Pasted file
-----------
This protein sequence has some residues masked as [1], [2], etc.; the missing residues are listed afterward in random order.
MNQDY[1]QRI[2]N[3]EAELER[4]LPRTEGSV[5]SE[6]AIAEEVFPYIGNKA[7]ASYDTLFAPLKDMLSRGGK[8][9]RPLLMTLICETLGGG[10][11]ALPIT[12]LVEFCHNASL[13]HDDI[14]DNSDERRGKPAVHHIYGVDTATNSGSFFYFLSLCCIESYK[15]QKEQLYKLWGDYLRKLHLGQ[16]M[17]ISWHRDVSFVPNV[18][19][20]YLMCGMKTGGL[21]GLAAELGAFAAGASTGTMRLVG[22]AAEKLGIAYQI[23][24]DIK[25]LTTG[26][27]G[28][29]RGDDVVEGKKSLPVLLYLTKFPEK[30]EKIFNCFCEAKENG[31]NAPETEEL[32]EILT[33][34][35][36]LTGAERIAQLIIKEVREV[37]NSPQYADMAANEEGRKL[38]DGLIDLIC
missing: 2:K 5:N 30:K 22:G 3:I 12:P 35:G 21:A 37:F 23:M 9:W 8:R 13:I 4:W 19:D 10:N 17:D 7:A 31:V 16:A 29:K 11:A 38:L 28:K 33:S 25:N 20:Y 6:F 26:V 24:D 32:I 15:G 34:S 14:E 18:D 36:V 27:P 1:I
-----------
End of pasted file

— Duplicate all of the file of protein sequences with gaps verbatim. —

This protein sequence has some residues masked as [1], [2], etc.; the missing residues are listed afterward in random order.
MNQDY[1]QRI[2]N[3]EAELER[4]LPRTEGSV[5]SE[6]AIAEEVFPYIGNKA[7]ASYDTLFAPLKDMLSRGGK[8][9]RPLLMTLICETLGGG[10][11]ALPIT[12]LVEFCHNASL[13]HDDI[14]DNSDERRGKPAVHHIYGVDTATNSGSFFYFLSLCCIESYK[15]QKEQLYKLWGDYLRKLHLGQ[16]M[17]ISWHRDVSFVPNV[18][19][20]YLMCGMKTGGL[21]GLAAELGAFAAGASTGTMRLVG[22]AAEKLGIAYQI[23][24]DIK[25]LTTG[26][27]G[28][29]RGDDVVEGKKSLPVLLYLTKFPEK[30]EKIFNCFCEAKENG[31]NAPETEEL[32]EILT[33][34][35][36]LTGAERIAQLIIKEVREV[37]NSPQYADMAANEEGRKL[38]DGLIDLIC
missing: 2:K 5:N 30:K 22:G 3:I 12:P 35:G 21:A 37:F 23:M 9:W 8:R 13:I 4:W 19:D 10:N 17:D 7:A 31:V 16:A 29:K 11:A 38:L 28:K 33:S 25:N 20:Y 6:F 26:V 24:D 32:I 15:G 34:S 14:E 18:D 36:V 27:P 1:I